I just finished Brideshead Revisited by Evelyn Waugh. I am not sure what I expected from this novel, but it certainly wasn’t what I encountered. The story of a young man’s relationship with a strange, almost mysterious, family (first befriending and loving the youngest son, then an affair later on with the oldest daughter) between the World Wars gives us a glimpse of that period in which an era of splendor, beauty, and wealth sought to cling to the comfortable, known past while the rest of the world charged ahead, leaving change and bewilderment in its wake.
“My theme is memory, that winged host that soared about me one grey morning of war-time. These memories, which are my life–for we possess nothing certainly except the past–were always with me.”
The undulating themes in Waugh’s story took much sorting as I read, and the plodding narrative at the beginning, quickly changing to a fast-paced plot, took adjusting to. The characters were wooden and verbose, and there wasn’t anyone in Waugh’s novel whom I could identify with. I nearly gave up on it, but determined to finish what I’d started, I kept on reading. What a surprise as the wooden facades slowly fell away and the jumbled speech of the characters finally began to make sense. I don’t think it an accident that as readers we are as confused for much of the book as the characters within its pages. Gradually sense takes shape as the novel’s characters face a new reality dawning upon them, and we begin to understand them more as they grapple with a world on the brink of war, with family alcoholism and alternative lifestyles, with the slow loss of wealth and splendor that had been theirs for as long as they could remember, and a world that had once been their refuge and understanding, slipping from them in a way that they could not grasp.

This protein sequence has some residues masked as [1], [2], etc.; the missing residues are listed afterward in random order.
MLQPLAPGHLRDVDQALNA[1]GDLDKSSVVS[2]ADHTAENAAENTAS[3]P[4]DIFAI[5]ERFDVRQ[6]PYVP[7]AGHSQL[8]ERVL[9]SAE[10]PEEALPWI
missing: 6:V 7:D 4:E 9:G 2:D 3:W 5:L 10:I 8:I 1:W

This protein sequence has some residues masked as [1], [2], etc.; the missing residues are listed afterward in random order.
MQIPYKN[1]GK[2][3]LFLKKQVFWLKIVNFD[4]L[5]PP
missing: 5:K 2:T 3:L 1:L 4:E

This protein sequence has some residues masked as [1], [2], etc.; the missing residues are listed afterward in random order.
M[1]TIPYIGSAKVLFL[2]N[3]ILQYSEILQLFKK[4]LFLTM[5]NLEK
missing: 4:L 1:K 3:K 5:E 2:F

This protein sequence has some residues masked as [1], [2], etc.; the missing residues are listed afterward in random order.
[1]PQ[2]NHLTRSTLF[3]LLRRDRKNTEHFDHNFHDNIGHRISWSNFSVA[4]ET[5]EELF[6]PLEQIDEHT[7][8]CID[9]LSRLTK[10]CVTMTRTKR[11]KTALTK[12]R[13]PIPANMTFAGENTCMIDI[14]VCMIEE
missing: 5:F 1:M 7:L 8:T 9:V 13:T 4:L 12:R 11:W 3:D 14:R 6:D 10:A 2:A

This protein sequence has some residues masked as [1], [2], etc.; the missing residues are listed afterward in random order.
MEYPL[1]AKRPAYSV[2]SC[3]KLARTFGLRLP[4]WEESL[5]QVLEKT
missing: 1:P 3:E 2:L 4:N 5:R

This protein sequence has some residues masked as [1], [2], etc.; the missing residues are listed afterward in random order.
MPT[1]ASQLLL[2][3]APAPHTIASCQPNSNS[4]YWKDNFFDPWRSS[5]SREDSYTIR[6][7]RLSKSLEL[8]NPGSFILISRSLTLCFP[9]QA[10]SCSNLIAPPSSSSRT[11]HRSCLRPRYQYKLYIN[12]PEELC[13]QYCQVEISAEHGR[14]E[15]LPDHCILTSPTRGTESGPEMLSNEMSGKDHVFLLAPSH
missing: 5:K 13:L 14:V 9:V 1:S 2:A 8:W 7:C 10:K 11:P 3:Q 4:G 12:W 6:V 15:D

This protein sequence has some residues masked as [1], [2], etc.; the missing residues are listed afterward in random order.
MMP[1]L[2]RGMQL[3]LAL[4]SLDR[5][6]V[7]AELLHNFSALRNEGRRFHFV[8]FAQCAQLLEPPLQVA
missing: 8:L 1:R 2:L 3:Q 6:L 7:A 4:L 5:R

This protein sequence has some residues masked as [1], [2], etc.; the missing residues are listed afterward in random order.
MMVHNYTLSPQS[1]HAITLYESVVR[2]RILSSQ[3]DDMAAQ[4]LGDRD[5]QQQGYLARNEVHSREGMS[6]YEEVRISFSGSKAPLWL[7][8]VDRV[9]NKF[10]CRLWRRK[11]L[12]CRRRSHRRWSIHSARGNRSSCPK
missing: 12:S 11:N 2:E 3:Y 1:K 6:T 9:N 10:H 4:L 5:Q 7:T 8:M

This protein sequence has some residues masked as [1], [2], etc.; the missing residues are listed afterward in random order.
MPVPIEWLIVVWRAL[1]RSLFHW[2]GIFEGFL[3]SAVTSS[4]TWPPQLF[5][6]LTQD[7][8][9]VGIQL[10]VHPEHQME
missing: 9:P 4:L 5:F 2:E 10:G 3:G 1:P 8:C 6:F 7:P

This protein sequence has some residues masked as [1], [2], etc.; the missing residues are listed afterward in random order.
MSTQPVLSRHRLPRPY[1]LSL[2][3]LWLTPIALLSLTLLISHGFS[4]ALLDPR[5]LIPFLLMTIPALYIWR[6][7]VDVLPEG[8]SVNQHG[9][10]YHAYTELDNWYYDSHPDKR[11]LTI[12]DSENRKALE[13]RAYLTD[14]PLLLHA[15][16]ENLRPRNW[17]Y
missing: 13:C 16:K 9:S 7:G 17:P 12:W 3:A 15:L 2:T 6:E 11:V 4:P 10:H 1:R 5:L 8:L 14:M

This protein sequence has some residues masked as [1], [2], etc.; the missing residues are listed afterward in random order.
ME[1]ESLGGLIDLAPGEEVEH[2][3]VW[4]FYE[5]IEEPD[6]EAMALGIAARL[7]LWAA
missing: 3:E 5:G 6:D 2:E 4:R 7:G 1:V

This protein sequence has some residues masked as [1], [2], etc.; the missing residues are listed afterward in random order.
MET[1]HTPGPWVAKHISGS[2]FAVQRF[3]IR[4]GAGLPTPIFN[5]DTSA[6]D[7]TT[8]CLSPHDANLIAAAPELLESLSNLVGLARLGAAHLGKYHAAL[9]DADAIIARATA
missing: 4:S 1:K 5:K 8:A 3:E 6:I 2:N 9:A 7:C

“Sometimes, I feel the past and the future pressing so hard on either side that there’s no room for the present at all.”
The novel’s protagonist scorns the religion that his fiancée, Julia, and her family run from, then turn to, at different points in the novel. We see the contempt the children of this family feel for their mother and her piety, and then we watch as slowly, one by one, as they encounter a life full of tragedy and uncertainty, each child is drawn to the very faith that they had sought to flee from.
“The worse I am, the more I need God. I can’t shut myself out from His mercy. That is what it would mean; starting a life with you, without Him.”
I gave the book 3 out of 5 stars on Goodreads. I felt that the story had so much unrealized potential; as if Waugh was on the brink of something absolutely great, and then pulled back from it each time. If only the story’s characters were written for us to relate to them in some way, or the story had a moment of redemption for the readers to share in – that would’ve made it complete. I do plan on visiting Evelyn Waugh’s books again, reading either A Handful of Dust or Put Out More Flags the next time around.